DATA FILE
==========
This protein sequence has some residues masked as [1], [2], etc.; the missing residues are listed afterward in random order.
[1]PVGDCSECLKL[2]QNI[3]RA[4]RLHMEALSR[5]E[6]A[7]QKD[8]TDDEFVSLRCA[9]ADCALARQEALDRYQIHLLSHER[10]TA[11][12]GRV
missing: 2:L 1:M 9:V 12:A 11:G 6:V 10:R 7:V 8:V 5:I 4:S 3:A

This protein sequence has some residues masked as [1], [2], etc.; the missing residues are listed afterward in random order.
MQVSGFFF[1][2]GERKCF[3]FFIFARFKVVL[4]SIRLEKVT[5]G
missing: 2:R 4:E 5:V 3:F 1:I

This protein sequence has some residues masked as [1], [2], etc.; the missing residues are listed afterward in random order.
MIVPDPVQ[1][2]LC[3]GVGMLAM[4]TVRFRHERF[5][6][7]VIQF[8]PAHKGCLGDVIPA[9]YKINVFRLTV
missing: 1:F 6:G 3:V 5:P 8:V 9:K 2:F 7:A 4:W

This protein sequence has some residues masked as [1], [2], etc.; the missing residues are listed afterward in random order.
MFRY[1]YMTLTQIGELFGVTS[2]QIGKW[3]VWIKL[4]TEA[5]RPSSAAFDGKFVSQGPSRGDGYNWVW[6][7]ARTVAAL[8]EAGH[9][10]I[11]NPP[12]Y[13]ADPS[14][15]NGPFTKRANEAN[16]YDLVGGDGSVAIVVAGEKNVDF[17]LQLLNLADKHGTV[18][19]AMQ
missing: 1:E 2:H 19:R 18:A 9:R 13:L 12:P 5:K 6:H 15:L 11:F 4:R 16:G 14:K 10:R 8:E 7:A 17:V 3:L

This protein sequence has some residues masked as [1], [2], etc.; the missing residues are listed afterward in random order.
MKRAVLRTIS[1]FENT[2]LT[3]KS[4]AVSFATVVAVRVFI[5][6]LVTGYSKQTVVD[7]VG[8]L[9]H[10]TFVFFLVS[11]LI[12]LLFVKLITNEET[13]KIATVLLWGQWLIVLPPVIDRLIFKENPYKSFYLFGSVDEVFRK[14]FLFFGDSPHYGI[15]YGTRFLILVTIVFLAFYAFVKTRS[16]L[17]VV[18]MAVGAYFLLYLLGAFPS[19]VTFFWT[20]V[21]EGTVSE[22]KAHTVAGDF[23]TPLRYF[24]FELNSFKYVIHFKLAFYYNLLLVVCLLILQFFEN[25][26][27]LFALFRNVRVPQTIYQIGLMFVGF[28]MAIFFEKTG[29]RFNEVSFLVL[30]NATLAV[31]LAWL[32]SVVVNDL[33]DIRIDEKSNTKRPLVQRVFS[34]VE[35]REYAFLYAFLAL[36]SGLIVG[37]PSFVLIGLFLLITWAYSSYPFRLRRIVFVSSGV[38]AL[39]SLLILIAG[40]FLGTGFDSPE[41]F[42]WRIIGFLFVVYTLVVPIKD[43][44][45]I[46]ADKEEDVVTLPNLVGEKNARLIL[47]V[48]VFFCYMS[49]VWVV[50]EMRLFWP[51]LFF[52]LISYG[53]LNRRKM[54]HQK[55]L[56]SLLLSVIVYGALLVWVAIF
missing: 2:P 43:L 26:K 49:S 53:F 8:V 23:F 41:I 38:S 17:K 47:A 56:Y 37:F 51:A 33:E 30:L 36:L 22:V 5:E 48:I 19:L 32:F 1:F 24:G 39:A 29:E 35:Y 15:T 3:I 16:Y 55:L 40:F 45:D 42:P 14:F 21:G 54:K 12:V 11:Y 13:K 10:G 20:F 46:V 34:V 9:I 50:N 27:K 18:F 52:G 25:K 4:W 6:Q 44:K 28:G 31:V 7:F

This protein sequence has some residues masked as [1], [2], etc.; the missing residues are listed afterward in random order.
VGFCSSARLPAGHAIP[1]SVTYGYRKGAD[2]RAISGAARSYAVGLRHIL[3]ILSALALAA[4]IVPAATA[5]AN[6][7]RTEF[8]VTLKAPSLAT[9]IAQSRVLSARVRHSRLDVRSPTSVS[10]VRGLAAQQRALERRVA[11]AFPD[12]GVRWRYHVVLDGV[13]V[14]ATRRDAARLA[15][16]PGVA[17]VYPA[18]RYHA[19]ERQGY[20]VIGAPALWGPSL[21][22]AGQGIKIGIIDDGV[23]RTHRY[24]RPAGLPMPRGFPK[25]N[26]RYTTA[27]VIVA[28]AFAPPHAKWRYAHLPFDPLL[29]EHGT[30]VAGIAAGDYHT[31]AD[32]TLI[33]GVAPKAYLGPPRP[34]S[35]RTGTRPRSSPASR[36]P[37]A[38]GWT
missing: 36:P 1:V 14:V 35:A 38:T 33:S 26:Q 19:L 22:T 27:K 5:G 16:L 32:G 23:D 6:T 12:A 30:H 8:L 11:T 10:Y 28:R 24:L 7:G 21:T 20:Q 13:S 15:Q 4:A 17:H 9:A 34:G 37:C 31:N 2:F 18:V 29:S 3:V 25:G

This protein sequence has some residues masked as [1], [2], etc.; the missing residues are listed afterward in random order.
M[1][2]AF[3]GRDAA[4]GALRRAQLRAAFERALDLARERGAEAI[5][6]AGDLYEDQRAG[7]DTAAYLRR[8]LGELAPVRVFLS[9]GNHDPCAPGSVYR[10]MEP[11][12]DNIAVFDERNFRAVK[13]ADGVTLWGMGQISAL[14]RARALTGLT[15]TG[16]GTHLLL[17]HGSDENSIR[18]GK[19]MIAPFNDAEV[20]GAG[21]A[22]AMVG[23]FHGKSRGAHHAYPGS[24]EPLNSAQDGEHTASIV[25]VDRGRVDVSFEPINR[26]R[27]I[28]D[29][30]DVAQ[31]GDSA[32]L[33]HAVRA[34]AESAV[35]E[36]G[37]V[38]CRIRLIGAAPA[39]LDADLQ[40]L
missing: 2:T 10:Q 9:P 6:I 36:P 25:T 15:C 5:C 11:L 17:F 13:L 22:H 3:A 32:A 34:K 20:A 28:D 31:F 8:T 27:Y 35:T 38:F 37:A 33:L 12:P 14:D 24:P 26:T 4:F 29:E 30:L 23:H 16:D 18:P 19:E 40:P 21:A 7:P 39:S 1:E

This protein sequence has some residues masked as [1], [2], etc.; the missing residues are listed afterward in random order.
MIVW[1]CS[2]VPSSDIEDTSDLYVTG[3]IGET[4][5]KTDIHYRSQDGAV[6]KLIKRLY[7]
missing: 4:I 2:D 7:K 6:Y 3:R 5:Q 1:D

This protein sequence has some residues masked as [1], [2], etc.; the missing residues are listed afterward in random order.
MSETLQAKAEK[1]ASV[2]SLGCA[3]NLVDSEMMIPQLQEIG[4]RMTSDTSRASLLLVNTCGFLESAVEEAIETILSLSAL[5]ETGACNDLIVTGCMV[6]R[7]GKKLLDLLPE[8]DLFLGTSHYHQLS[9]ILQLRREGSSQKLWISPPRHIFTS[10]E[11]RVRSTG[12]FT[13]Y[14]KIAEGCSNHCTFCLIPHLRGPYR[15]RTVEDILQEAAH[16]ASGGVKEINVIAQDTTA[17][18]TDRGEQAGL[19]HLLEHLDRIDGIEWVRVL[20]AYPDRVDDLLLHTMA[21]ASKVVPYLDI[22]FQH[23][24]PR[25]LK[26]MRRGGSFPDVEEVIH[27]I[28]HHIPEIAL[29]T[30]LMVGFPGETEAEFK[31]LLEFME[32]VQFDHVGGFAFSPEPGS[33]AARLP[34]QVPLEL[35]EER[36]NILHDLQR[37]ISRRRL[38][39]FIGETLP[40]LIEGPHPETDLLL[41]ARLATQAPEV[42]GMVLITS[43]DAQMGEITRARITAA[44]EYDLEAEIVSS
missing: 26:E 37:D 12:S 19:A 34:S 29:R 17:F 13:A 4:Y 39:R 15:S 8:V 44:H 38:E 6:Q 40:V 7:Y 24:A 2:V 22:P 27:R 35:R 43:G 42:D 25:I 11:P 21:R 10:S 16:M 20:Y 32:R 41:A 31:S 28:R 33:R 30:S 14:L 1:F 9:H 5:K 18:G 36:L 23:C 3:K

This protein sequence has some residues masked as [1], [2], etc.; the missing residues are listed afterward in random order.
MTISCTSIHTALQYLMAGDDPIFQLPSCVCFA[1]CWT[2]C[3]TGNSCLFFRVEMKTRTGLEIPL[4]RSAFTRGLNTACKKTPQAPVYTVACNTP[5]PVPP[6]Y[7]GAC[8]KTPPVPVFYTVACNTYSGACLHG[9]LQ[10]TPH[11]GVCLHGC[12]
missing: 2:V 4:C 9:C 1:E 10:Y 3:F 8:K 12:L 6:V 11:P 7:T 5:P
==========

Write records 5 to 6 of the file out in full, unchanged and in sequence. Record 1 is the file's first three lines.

This protein sequence has some residues masked as [1], [2], etc.; the missing residues are listed afterward in random order.
MKRAVLRTIS[1]FENT[2]LT[3]KS[4]AVSFATVVAVRVFI[5][6]LVTGYSKQTVVD[7]VG[8]L[9]H[10]TFVFFLVS[11]LI[12]LLFVKLITNEET[13]KIATVLLWGQWLIVLPPVIDRLIFKENPYKSFYLFGSVDEVFRK[14]FLFFGDSPHYGI[15]YGTRFLILVTIVFLAFYAFVKTRS[16]L[17]VV[18]MAVGAYFLLYLLGAFPS[19]VTFFWT[20]V[21]EGTVSE[22]KAHTVAGDF[23]TPLRYF[24]FELNSFKYVIHFKLAFYYNLLLVVCLLILQFFEN[25][26][27]LFALFRNVRVPQTIYQIGLMFVGF[28]MAIFFEKTG[29]RFNEVSFLVL[30]NATLAV[31]LAWL[32]SVVVNDL[33]DIRIDEKSNTKRPLVQRVFS[34]VE[35]REYAFLYAFLAL[36]SGLIVG[37]PSFVLIGLFLLITWAYSSYPFRLRRIVFVSSGV[38]AL[39]SLLILIAG[40]FLGTGFDSPE[41]F[42]WRIIGFLFVVYTLVVPIKD[43][44][45]I[46]ADKEEDVVTLPNLVGEKNARLIL[47]V[48]VFFCYMS[49]VWVV[50]EMRLFWP[51]LFF[52]LISYG[53]LNRRKM[54]HQK[55]L[56]SLLLSVIVYGALLVWVAIF
missing: 2:P 43:L 26:K 49:S 53:F 8:V 23:F 41:I 38:S 17:K 47:A 56:Y 37:F 51:A 33:E 30:L 36:L 22:V 5:E 48:I 19:L 32:F 1:F 24:G 39:A 29:E 35:Y 15:T 3:I 16:Y 55:L 40:F 45:D 42:P 14:F 21:G 54:K 12:V 11:Y 13:K 10:G 20:F 46:V 34:V 9:I 50:N 27:K 18:F 52:G 25:K 4:W 6:Q 44:K 28:G 31:V 7:F

This protein sequence has some residues masked as [1], [2], etc.; the missing residues are listed afterward in random order.
VGFCSSARLPAGHAIP[1]SVTYGYRKGAD[2]RAISGAARSYAVGLRHIL[3]ILSALALAA[4]IVPAATA[5]AN[6][7]RTEF[8]VTLKAPSLAT[9]IAQSRVLSARVRHSRLDVRSPTSVS[10]VRGLAAQQRALERRVA[11]AFPD[12]GVRWRYHVVLDGV[13]V[14]ATRRDAARLA[15][16]PGVA[17]VYPA[18]RYHA[19]ERQGY[20]VIGAPALWGPSL[21][22]AGQGIKIGIIDDGV[23]RTHRY[24]RPAGLPMPRGFPK[25]N[26]RYTTA[27]VIVA[28]AFAPPHAKWRYAHLPFDPLL[29]EHGT[30]VAGIAAGDYHT[31]AD[32]TLI[33]GVAPKAYLGPPRP[34]S[35]RTGTRPRSSPASR[36]P[37]A[38]GWT
missing: 36:P 1:V 14:V 35:A 38:T 33:S 26:Q 19:L 22:T 27:K 5:G 16:L 32:G 23:D 6:T 12:A 30:H 8:L 11:T 10:Y 28:R 24:L 7:G 21:T 20:Q 13:S 15:Q 4:A 17:H 9:A 34:G 37:C 31:N 2:F 18:V 29:S 3:V 25:G